bspoke_3-21-11-4

bspoke_3-21-11-2

bspoke_3-21-11-6

bspoke_3-21-11-5

bspoke_3-21-11-3

b*ponders : for japan with love

forjapanwithlove_blog1

Up until this point, I haven’t mentioned the tragedy in Japan. Sometimes there are no words. I can’t imagine the devastation they feel, the sadness, and the sense of loss that pervades the nation. In my life, I’ve been spared heartbreak. I’ve been safe. Loved. Warm. Dry. Today, I think of the orphans and windows of Japan. The people who have lost their homes. Their livelihoods. Their families. Their lives. And I think, that maybe, there might be some way that I can reach out of my safe little box and extend a hand. Sometimes it’s the tangible things that lead to much greater, more needed, intangible things. Sometimes a piece of bread means hope for the hopeless. Sometimes a warm place to sleep means rest and peace for the weary.

Today, I encourage you to head over to For Japan With Love and give what you can. Utterly Engaged and Ever Ours have paired up to create this fund-raising effort. Proceeds will go to ShelterBox, an organization that provides emergency shelter and lifesaving supplies for families around the world who are affected by disasters at the time when they need it the most. Each large, green ShelterBox is tailored to a disaster but typically contains a disaster relief tent for an extended family, blankets, water storage and purification equipment, cooking utensils, a stove, a basic tool kit, a children’s activity pack and other vital items.

Tomorrow I will be participating in the Bloggers Day of Silence for Japan. I, along with many other bloggers, will not be posting in hopes that we can help raise awareness for the devastation in Japan. If you have a blog, please join me. And either way, please give and pray for Japan.

b*designs : kate botwinski’s printed goods

bspoke_3-16-11-1

Picking up where I left off yesterday, today I’m here with a little glimpse of the printed goods I designed for Kate. Once her blog design was complete, I began the process of putting Kate’s brand on paper. The goal was to give Kate a professional, unified collection of materials that she could give to potential and existing clients. These printed goods needed to feel cohesive with the overall look and feel we were developing, and most importantly, they needed to capture the essence of Kate Botwinski Photography with their style and presence. The first thing we designed was Kate’s business card, which we then had printed on Crane’s 100% cotton two-ply (220#) Lettra in the fluorescent white finish. From there, we designed letterhead, DVD’s and packaging for her DVD’s.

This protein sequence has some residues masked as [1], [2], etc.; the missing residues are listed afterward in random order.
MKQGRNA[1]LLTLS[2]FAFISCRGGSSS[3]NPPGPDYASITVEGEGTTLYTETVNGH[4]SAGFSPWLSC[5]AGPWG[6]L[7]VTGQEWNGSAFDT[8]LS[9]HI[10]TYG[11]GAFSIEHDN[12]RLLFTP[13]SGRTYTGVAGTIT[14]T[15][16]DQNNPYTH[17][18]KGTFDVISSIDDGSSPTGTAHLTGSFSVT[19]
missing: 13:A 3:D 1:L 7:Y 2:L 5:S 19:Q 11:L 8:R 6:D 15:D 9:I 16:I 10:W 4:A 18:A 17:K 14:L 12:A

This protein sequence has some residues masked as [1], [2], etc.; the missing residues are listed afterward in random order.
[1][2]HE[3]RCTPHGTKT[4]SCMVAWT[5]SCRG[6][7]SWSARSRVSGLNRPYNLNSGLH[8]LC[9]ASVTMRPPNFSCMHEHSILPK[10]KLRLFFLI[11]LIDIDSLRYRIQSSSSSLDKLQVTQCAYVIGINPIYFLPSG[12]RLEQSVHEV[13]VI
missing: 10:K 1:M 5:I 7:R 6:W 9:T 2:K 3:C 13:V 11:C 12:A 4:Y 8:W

The end result is a new, complete and cohesive brand for Kate! From a new logo, to a new blog, to new printed goods, Kate’s brand got a complete makeover. I was honored to be part of the process, and so happy to know that Kate loves her new look!

bspoke_3-16-11-2

bspoke_3-16-11-3

bspoke_3-16-11-4

b*designs : kate botwinski’s brand

When I met Kate back in November, I knew instantly that she would become much more than a client. As we chatted over coffee and tea, it was clear to me that this vibrant, sweet, and kind woman would become a dear friend in no time. When Kate was referred to me by Emily, last fall, she knew that she needed some help with rebranding. I suggested that we meet for coffee and spend some time together. I like to get to know my clients as much as possible before diving into any design work for them. We talked about the things Kate loves, what makes her tick, the flavor of her work, her favorite pieces of clothing, her favorite colors, her family, her childhood and her dreams for the future. In the end, I left with a mental snapshot of Kate that I could incorporate in her new brand… and a new friend.

bspoke_3-15-11-2

bspoke_3-15-11-3

The first step in the rebranding process was to rework Kate’s existing logo, which featured her signature and a big, loopy “P” in a bright teal color. Kate wasn’t sure what the P really even meant, or what its significance was, and she felt like the logo didn’t match her personality or the style of her work. We decided to start entirely from scratch. Kate wanted something feminine and refined. Sophisticated and sweet. Pretty and clean. We went through a few rounds of design proofs, and worked together to tweak and adjust until we had just the right look. The end product is “so Kate”–a little bit playful and a little bit romantic.

bspoke_3-15-11-1

Once Kate’s logo was established, I jumped into designing a new blog for her. The blog needed to feel like a natural extension of her new brand, so I incorporated the hand-drawn line work, muted, subtle colors, and romantic script typeface. The layout is clean and simple, but not lacking in personality. Head over to Kate’s blog to see for yourself, and tune in tomorrow to see the print pieces I designed for Kate!

older posts
newer posts